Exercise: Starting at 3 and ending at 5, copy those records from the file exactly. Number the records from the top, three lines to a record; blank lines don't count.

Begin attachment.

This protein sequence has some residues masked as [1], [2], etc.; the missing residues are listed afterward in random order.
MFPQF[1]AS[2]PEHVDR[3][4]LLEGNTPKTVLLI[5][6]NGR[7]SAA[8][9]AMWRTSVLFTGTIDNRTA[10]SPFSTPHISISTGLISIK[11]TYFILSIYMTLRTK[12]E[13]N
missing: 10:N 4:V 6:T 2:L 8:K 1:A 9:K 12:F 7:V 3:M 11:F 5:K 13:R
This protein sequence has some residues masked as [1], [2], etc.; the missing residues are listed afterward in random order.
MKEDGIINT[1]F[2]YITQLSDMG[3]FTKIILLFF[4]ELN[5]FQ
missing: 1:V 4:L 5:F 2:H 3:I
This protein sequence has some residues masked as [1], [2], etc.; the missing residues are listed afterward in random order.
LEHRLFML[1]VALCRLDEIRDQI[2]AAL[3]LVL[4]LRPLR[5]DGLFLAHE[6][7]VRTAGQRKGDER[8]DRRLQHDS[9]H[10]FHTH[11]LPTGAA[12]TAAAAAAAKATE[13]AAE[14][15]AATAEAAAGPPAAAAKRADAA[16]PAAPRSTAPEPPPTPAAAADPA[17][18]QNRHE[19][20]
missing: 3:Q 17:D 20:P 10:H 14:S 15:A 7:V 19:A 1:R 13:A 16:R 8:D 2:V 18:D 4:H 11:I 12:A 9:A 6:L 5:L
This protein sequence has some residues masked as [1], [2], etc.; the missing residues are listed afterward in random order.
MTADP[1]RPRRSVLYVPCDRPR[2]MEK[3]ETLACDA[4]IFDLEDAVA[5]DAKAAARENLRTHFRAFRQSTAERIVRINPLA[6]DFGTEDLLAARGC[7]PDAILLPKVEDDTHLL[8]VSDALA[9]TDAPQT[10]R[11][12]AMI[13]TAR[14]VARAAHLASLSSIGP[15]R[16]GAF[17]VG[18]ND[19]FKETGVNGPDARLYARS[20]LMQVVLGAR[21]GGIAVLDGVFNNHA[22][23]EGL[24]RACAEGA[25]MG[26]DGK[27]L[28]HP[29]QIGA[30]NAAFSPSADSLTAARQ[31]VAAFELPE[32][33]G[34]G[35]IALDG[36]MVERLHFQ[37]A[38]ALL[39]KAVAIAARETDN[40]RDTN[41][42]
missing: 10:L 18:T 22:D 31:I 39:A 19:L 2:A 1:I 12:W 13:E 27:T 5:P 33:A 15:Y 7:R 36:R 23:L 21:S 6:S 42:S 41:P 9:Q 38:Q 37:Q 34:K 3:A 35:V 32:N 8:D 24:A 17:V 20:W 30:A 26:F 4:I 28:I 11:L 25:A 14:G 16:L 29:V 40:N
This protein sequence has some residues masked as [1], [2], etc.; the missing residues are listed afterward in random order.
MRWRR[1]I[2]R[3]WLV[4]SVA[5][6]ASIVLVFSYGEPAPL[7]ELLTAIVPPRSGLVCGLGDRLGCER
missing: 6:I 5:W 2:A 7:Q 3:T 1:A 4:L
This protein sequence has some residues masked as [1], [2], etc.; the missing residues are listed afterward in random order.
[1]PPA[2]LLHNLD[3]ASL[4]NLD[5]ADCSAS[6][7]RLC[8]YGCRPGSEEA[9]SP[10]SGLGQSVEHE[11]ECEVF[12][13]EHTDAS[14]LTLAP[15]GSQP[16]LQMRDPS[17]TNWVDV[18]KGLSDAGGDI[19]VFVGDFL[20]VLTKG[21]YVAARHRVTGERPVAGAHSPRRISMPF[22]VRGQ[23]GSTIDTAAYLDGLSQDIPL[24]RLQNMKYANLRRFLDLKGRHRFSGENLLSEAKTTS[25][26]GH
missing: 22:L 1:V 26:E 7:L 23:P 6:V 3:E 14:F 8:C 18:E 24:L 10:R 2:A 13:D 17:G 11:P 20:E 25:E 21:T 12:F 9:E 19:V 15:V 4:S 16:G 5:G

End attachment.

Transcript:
This protein sequence has some residues masked as [1], [2], etc.; the missing residues are listed afterward in random order.
LEHRLFML[1]VALCRLDEIRDQI[2]AAL[3]LVL[4]LRPLR[5]DGLFLAHE[6][7]VRTAGQRKGDER[8]DRRLQHDS[9]H[10]FHTH[11]LPTGAA[12]TAAAAAAAKATE[13]AAE[14][15]AATAEAAAGPPAAAAKRADAA[16]PAAPRSTAPEPPPTPAAAADPA[17][18]QNRHE[19][20]
missing: 3:Q 17:D 20:P 10:H 14:S 15:A 7:V 19:A 1:R 13:A 16:R 8:D 2:V 18:D 4:H 11:I 12:A 9:A 6:L 5:L
This protein sequence has some residues masked as [1], [2], etc.; the missing residues are listed afterward in random order.
MTADP[1]RPRRSVLYVPCDRPR[2]MEK[3]ETLACDA[4]IFDLEDAVA[5]DAKAAARENLRTHFRAFRQSTAERIVRINPLA[6]DFGTEDLLAARGC[7]PDAILLPKVEDDTHLL[8]VSDALA[9]TDAPQT[10]R[11][12]AMI[13]TAR[14]VARAAHLASLSSIGP[15]R[16]GAF[17]VG[18]ND[19]FKETGVNGPDARLYARS[20]LMQVVLGAR[21]GGIAVLDGVFNNHA[22][23]EGL[24]RACAEGA[25]MG[26]DGK[27]L[28]HP[29]QIGA[30]NAAFSPSADSLTAARQ[31]VAAFELPE[32][33]G[34]G[35]IALDG[36]MVERLHFQ[37]A[38]ALL[39]KAVAIAARETDN[40]RDTN[41][42]
missing: 10:L 18:T 22:D 31:I 39:A 19:L 2:A 1:I 12:W 13:E 27:T 5:P 33:A 15:Y 7:R 36:R 23:L 21:S 6:S 42:S 41:P 9:Q 38:Q 37:Q 34:K 3:A 35:V 32:N 8:D 24:A 17:V 20:W 30:A 26:F 4:I 28:I 11:L 25:A 14:G 16:L 29:V 40:N
This protein sequence has some residues masked as [1], [2], etc.; the missing residues are listed afterward in random order.
MRWRR[1]I[2]R[3]WLV[4]SVA[5][6]ASIVLVFSYGEPAPL[7]ELLTAIVPPRSGLVCGLGDRLGCER
missing: 6:I 5:W 2:A 7:Q 3:T 1:A 4:L